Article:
There are lots of questions to be addressed here and while hybridization can have its setbacks, the evidence from the Denisovans, who inhabited Europe and Asia before modern humans, suggests that interbreeding has produced valuable protection for the immune system and against diseases. Peter Parham, an immunologist at Stanford University School of Medicine, has looked at evidence in this respect. Did we interbreed with the Hobbits? There's no evidence because of the climatic conditions of the region, but I'd bet on it.

 

jk1921
Baboon's last paragraph is

Baboon's last paragraph is very interesting, i.e. interbreeding (genetic diversity) as a means of developing the immune system. But could this process go too far? Is this the situation today, where we have a plethora of auto-immune conditions that produce chronic disease and disability? Is it significant that auto-immune diseases seem to be more prevalent in the "developed" world?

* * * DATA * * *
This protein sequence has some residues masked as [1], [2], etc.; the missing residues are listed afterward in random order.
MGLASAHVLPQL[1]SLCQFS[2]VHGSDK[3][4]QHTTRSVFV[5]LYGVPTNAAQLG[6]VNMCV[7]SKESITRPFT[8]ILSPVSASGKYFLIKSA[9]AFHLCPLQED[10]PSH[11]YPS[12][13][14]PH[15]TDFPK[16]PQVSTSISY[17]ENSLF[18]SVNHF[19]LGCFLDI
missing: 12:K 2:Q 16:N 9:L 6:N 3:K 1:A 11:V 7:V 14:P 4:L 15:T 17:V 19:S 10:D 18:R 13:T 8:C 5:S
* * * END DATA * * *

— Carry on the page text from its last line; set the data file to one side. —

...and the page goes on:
Pierre
Wow am I glad I decided to

Wow am I glad I decided to browse this thread today.

What a great discussion you got goin here. Baboon seems to be quite the expert (have you considered a career in this field?), I'm not sure how much I can add in his shadow. I definitely can't get to the specific academic detail he has, but nevertheless theres a few things I wanna just throw out there...

I just wanted to go OT for a quick second. Back to the bit about our understanding of the universe, multiverse, what have you. I really like the direction physics has taken lately--- really too bad I never got a good math education or I'd be much more immersed in it.

In addition to the breakthroughs we're making in particle physics, its also a great time to be a astrophysicist. Just in the past few years alone we have discovered there is at least 1.6 planets for each star in our galaxy. Compare that to the old belief that our solar system could be the only one with planets. We have already discovered 5 or more planets with similar temperatures and most likely, oceans and lakes. One of them is only 19 or 20 lya. We think now every galaxy has at its center a supermassive black hole. We understand better how galaxies exist in relation to each other, what its like between star systems, galaxies. We are even beginning to conceptualize how the universe(s) work.